Sarah Thayer - Leslie Hawthorn Talk

I'm so glad I could make it to this! Leslie Hawthorn, a Program Manager for Google, gave a great talk on the concepts of "Free Your Mind: Social Change Begins With How You Use Your Software." She was a really fun and energized speaker.

One of her first points was that sharing is not a new concept! While this seems too obvious to point out, I felt silly for not realizing this before. Of course it's not new, yet people seem to have forgotten it. "Human beings are social creatures," she said, and as well as I've learned that, society as a whole has moved away from the concept of sharing anything but random thought and personal information (blogs, Facebook being prime examples).

She also talked about Stallman, and his story of Xerox printers - which I never knew before. Her talk, even moreso than Revolution OS, dug up ideas which I'd grasped at on some level, but never applied to the workings of society. For example, the idea of open source versus proprietary software: proprietary software development is like "reinventing the wheel over and over and over again."

Yet again, the epic 90s I evidently missed out on, open source-wise, were interesting: between 1998 and 2009, there were over 65 OSI-approved licenses, 50% of source code was still released under the GPL, and FOSS became critical in building billion-dollar enterprises. Just think Apache.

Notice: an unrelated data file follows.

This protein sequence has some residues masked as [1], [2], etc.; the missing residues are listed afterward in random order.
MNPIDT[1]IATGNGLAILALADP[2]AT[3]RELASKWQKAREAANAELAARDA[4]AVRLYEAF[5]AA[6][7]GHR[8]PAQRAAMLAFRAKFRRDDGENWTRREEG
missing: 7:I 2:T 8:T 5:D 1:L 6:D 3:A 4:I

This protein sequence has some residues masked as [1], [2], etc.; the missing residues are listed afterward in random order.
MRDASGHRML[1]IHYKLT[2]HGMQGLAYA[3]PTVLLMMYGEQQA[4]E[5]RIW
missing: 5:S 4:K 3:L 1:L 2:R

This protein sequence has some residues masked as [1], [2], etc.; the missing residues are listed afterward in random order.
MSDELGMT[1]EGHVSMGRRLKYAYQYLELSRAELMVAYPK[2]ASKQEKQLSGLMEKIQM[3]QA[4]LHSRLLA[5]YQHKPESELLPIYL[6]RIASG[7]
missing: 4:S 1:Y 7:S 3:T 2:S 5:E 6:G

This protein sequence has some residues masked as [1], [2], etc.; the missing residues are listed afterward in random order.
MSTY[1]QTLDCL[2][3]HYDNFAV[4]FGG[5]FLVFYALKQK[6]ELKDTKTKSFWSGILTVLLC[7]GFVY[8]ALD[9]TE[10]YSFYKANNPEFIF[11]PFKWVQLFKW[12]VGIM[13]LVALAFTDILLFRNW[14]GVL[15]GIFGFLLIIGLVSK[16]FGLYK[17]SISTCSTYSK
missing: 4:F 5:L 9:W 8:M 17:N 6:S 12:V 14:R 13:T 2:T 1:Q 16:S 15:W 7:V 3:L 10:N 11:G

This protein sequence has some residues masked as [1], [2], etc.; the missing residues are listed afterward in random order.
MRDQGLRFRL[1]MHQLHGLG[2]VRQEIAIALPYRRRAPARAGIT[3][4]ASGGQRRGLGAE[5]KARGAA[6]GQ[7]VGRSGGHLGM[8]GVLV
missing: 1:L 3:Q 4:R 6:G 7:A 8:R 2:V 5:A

However, it seems in some ways that we have new hope in a community-loving society, as more and more opportunities to use the open source model in things besides computing and software. It seems a fine line between "sharing is caring" and privacy of our ever-computerized world, with bank account numbers and social security numbers - everything is in numbers. Where do we find the balance?


RAM Comments: Yes indeed. I think your generation will be completely different from mine that still finds social networking (on the internet) a bit strange and invasive. It will be interesting to see where this all leads.

On the other hand, I think it will be up to people like you to lead the way on this. That was not a representative audience. Most people don't know about FOSS and the philosophy of sharing that it promotes. It needs more enthusiastic advocates like Leslie. Someone with an English/CS major should be perfect for that role!  :)